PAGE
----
Flowback water will be contained and treated in accordance with government regulations. Any hydraulic fracturing fluids remaining underground are trapped in the rock, with 800–3,000 metres of impermeable rock acting as a barrier.

Black Spruce uses modern best practices to ensure the well casings are properly cemented, including pressure-testing the cement before fracking occurs.

The company notes that getting permission to explore in our province is a rigorous, extensive and scientifically demanding process, with many checks and balances. Projects only move forward when all requirements are met.

In the last 20 years or so, local entrepreneurs and risk investment types have been trying to develop numerous potential oil and gas sites in western Newfoundland without any real success. Larger international oil and gas companies that are prepared to invest huge amounts of money in likely possibilities have not taken any great interest in developing the potential which has been recognized in western Newfoundland for at least a hundred years.

It’s time for a major effort to be made to see whether or not there are substantial oil and gas resources onshore and in the near offshore in this whole western area, and I hope the interest and investment of a company like Black Spruce will be encouraged.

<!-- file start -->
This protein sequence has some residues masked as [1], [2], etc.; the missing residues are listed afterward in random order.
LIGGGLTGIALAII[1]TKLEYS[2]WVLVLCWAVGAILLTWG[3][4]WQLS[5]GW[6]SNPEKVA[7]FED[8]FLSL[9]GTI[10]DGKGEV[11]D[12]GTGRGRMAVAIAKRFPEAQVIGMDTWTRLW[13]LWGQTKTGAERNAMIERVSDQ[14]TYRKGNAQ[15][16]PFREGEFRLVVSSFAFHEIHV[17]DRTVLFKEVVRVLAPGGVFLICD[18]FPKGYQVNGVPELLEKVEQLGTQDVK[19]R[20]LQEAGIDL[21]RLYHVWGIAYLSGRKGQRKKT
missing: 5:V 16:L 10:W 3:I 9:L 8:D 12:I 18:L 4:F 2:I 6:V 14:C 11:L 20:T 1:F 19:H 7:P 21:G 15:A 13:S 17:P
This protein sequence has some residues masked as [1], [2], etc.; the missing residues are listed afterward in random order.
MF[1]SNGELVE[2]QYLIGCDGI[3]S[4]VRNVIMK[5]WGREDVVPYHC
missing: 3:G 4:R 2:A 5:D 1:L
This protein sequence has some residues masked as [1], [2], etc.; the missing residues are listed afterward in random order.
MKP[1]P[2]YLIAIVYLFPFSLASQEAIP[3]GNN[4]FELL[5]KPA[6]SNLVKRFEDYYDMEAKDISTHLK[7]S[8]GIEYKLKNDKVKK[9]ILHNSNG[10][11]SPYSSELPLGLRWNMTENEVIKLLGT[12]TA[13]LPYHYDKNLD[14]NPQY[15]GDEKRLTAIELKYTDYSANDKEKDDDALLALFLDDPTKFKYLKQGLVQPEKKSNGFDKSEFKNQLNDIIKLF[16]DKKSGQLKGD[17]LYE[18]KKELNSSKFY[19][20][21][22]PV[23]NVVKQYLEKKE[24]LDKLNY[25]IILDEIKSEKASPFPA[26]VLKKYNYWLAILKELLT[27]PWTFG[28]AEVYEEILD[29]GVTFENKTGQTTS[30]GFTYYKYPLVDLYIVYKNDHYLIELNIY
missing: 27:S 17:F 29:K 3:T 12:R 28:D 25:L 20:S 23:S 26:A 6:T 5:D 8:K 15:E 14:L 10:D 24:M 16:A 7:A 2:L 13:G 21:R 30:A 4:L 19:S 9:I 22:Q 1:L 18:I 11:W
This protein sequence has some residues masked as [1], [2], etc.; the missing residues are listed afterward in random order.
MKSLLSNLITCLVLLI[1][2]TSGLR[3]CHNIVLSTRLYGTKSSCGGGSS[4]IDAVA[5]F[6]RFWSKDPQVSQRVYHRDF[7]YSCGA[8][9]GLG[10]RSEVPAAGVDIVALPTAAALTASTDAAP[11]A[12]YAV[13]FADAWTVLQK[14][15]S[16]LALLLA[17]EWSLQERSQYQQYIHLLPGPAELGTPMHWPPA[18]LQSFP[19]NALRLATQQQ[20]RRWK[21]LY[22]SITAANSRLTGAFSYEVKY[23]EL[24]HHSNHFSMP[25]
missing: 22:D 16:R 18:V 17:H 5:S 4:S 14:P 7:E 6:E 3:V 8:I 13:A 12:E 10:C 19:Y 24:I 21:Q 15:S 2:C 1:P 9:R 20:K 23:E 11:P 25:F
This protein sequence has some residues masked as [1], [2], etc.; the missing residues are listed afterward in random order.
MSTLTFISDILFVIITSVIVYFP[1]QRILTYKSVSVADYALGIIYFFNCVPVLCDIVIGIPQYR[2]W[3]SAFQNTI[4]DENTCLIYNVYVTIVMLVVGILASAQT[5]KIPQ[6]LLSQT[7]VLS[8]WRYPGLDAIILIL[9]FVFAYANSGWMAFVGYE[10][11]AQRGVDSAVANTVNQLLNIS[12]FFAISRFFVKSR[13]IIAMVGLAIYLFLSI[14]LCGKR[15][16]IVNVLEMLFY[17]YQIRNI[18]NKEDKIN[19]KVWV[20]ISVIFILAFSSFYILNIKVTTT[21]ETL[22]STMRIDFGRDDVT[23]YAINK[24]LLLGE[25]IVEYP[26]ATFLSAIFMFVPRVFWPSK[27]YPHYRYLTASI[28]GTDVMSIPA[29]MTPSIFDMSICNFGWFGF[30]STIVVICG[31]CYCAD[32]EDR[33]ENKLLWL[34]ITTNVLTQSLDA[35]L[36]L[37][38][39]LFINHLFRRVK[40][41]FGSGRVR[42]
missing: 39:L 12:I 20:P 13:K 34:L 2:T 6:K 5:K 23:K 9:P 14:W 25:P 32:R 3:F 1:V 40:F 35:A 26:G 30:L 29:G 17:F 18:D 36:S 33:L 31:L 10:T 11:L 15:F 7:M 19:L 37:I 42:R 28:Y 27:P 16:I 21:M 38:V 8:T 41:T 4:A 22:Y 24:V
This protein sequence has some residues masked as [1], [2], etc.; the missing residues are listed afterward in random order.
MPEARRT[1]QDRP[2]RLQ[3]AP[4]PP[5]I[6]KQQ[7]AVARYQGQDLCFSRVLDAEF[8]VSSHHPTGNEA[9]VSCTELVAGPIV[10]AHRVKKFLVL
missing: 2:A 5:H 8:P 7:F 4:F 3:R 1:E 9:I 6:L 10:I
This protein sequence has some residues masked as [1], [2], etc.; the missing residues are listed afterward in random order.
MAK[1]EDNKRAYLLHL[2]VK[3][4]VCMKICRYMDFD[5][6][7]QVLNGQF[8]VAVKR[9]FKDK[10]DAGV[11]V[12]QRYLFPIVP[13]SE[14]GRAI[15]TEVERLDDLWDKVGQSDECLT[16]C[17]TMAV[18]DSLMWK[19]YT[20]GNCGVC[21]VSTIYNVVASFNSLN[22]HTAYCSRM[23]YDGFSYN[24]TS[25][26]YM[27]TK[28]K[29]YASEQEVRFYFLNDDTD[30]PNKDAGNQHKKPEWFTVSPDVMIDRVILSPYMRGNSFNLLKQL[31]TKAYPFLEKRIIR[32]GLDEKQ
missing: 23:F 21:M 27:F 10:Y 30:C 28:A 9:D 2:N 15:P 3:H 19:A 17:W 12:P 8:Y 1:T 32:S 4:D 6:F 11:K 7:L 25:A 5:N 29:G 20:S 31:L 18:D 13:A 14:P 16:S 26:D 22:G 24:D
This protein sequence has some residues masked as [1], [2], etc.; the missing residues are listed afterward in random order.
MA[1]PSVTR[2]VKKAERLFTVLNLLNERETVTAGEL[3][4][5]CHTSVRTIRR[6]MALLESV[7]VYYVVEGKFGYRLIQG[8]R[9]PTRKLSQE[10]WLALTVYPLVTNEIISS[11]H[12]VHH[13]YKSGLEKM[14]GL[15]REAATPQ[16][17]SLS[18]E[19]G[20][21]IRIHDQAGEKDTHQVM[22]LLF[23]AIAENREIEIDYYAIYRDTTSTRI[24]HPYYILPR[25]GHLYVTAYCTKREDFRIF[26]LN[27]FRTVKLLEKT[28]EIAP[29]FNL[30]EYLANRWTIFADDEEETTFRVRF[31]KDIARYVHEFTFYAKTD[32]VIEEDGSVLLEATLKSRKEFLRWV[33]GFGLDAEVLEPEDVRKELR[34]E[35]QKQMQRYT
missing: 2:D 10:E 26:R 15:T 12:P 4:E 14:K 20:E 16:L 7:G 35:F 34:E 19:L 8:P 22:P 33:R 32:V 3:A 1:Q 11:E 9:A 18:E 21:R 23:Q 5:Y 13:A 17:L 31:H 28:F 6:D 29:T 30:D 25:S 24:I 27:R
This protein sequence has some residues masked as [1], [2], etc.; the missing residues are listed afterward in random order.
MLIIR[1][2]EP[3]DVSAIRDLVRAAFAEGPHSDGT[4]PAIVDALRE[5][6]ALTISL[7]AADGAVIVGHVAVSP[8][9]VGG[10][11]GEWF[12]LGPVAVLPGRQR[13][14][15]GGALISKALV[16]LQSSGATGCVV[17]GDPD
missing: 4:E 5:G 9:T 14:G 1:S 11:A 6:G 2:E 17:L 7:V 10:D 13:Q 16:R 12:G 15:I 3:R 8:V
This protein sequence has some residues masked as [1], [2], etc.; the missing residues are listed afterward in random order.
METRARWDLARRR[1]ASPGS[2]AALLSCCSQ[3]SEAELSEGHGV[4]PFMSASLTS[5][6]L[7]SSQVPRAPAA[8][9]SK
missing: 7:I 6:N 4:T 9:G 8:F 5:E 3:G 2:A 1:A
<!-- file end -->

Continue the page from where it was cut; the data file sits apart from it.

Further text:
The company appears to have the resources, personnel and experience to realize the full potential on the west coast, while we continue to have great success in the offshore off our east coast.

This is entrepreneurial risk-taking at its best.

Shoal Point Energy and Black Spruce plan to drill as many as four exploration wells on the Port au Port Peninsula which will run the wells out under the inshore area of the adjacent bay.

If they find success it will be of great value to west coast Newfoundland, and to us all.

John Crosbie welcomes your feedback by email at telegram@thetelegram.com.

Organizations: Statoil, Black Spruce Exploration, Hibernia

Geographic location: Newfoundland, Corner Brook, Green Point Western Canada United States.The Gros Morne National Park Port au Port Peninsula

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Recent comments